Erin, Wis. - Mike Ignasiak is back in the big leagues this week – the big leagues of amateur golf, that is.
Ignasiak, 45, spent parts of four seasons in Major League Baseball, pitching for the Milwaukee Brewers in 1991 and from 1993-95. He compiled a 10-4 record with a 4.80 earned-run average, but a succession of problems with his lower back eventually forced him to call it a career.
I actually turned down a contract with the Yankees right after the (1995) season, Ignasiak said. They offered me a deal but I said, 'You know what, let's just wait.' And I love Boston, so I signed with the Red Sox. Then I hurt my back in '96 spring training and the Yankees went on to win the World Series that year.
If the end was forgettable, Ignasiak will never forget the way his major league career began. I was pitching in Toronto against John Olerud, he said. I was petrified. I mean, if the stadium hadn't had a dome on it, I might not have kept the ball in the stadium.
I have no idea how I got it to the plate. But B.J. Surhoff caught it on the outside corner for a strike, and I said to myself, 'You're in the big leagues!'
Ignasiak had a similar experience on Tuesday. After a disappointing 76 at Blue Mound Golf and Country Club on Monday, he started the second round with back-to-back bogeys. If he had been on the mound at Miller Park, he might have gotten the hook.
But on the mounds at Erin Hills, Ignasiak put on a rally cap. A long weather delay and gusting winds notwithstanding, he bounced back to play his remaining 16 holes at eight under par and register a big-league 66. The remarkable reversal landed him at even-par 142 for the championship and put him in a favorable position to make match play.
Ignasiak said a friend and fellow Michigan golfer, Bill O'Connor, got his attention during the weather delay. O'Connor was playing in the group behind Ignasiak's threesome and took an opportunity during the break to scold Ignasiak.
He kind of put me in my place, Ignasiak said. He said, 'Stop complaining. You're capable of doing it. Just go out and do it.'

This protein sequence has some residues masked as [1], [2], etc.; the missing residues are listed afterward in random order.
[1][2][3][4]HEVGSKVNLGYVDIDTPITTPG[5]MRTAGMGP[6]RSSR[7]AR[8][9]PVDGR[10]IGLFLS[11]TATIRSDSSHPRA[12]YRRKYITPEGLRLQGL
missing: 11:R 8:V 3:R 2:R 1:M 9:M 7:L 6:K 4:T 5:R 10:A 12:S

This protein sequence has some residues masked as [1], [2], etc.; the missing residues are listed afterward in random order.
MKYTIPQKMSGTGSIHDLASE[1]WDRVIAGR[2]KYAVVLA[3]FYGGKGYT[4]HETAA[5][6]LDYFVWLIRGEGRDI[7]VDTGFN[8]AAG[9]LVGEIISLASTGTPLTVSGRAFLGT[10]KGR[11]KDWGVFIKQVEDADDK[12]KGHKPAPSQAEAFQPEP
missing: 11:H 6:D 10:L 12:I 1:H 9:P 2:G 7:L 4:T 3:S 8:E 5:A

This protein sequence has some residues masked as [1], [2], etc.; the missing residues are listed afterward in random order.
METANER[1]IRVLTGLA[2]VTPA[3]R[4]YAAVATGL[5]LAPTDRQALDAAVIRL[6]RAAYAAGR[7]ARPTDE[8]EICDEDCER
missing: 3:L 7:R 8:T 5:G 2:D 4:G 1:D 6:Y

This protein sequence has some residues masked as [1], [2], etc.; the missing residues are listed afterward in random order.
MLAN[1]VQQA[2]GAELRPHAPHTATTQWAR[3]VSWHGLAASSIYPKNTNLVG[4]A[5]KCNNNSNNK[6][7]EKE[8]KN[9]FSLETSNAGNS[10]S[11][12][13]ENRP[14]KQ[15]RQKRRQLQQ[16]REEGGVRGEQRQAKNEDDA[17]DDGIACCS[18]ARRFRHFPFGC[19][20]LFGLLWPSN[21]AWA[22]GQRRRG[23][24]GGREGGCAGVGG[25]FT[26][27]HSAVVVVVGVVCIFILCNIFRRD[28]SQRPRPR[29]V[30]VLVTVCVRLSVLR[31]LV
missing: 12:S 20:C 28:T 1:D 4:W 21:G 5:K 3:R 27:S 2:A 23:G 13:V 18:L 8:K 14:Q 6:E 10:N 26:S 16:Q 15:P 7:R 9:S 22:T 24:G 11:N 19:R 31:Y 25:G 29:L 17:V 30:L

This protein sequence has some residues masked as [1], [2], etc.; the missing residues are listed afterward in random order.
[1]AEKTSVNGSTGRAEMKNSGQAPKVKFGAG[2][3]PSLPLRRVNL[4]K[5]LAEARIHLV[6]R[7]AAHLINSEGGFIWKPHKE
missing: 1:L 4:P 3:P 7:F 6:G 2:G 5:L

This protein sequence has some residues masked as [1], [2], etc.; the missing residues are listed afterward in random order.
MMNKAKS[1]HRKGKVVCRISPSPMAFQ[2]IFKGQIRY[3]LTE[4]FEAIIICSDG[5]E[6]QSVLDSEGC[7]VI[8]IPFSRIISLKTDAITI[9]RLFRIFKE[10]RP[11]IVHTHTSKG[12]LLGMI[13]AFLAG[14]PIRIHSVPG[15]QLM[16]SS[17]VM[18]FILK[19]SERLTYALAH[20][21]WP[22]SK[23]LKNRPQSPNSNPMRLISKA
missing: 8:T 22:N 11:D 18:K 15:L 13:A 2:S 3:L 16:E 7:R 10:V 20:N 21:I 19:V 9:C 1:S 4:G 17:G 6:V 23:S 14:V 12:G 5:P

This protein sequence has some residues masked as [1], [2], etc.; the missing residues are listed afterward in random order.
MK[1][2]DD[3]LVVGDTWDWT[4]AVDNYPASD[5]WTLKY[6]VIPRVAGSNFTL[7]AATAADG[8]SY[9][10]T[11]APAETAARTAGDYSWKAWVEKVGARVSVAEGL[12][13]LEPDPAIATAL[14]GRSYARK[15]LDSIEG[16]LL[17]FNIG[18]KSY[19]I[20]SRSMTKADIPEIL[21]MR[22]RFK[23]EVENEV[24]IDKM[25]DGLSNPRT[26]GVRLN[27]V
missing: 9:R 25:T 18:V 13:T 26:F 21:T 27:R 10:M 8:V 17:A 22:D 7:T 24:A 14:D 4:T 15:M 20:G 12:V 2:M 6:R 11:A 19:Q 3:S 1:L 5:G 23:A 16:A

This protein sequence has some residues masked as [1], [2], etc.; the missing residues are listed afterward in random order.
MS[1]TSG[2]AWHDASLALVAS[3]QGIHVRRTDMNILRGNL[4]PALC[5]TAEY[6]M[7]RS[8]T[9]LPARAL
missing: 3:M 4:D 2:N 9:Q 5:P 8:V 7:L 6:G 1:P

Ignasiak now makes a living operating a Dairy Queen restaurant in Saline, Mich. A standout shortstop in high school, he became a pitcher at the University of Michigan when a guy named Barry Larkin arrived in the program, the same Larkin who became a perennial All-Star shortstop for the Cincinnati Reds.
Ignasiak was only a part-time, recreational golfer early in his life. But when his baseball career came to a premature end, he began playing golf more seriously in 1999. Remarkably, he qualified for the 2000 U.S. Amateur at Baltusrol. His caddie, Charlie Wolford, said the U.S. Amateur qualifier in 2000 was the first competitive event (Ignasiak) ever played in.
Ignasiak has now qualified for two U.S. Amateurs, four U.S. Amateur Public Links Championships and three U.S. Mid-Amateurs.
And he's still learning how to play, Wolford said, after traveling Ignasiak's personal Route 66 yesterday. He's got a lot of talent and he's just getting better all the time.
The first thing Ignasiak learned about competitive golf is that there is much more to it than meets the eye.
I used to play when we were playing baseball, just for fun, things like that, he said. And you hear guys say all the time, 'That course isn't that tough.' Well, it's not just the course. It's the competition, the fact that every shot counts... it's a totally different ballgame. It's like comparing softball with your buddies to playing in the major leagues.
Not many softball buddies can approach what Ignasiak did at Erin Hills. He got his crooked round headed in the opposite direction with a birdie on his fourth hole, No. 13. He then made birdies at Nos. 18, one, four and five before coming to No. 7, a par-5, 623 yards into the wind.
A long hitter, Ignasiak pounded a drive more than 360 yards, drilled a 3-wood to 10 feet of the flag and sank the putt for eagle. He added one more birdie at No. 8 to complete the renaissance.
I must have hit a sprinkler head with the drive at No. 7, Ignasiak said. I mean, I wasn't even trying to get there in two off the tee. I had to have hit something in the grass for it to go that far. I've always had length, but not like that.
It's hard to figure. The Brewers did not move to the National League until the year after Ignasiak departed. Thus, during his four major-league seasons, and all of his eight professional seasons, he never had a plate appearance, never swung the bat.
Who would have thought he might become a powerhouse amateur golfer. Hey, I was a pitcher, he said. I had a lot of free time. Ignasiak laughed at his own joke. He loved reminiscing about his experience in major league baseball.
It was a great experience, and I had a lot of fun with those guys, he said. I wish I would have stayed healthy. My back still bothers me. I can play golf, but I can't do those quick motions like covering first base or things like that.
Yeah, poor guy. All he can do now is shoot 66 at a U.S. Amateur.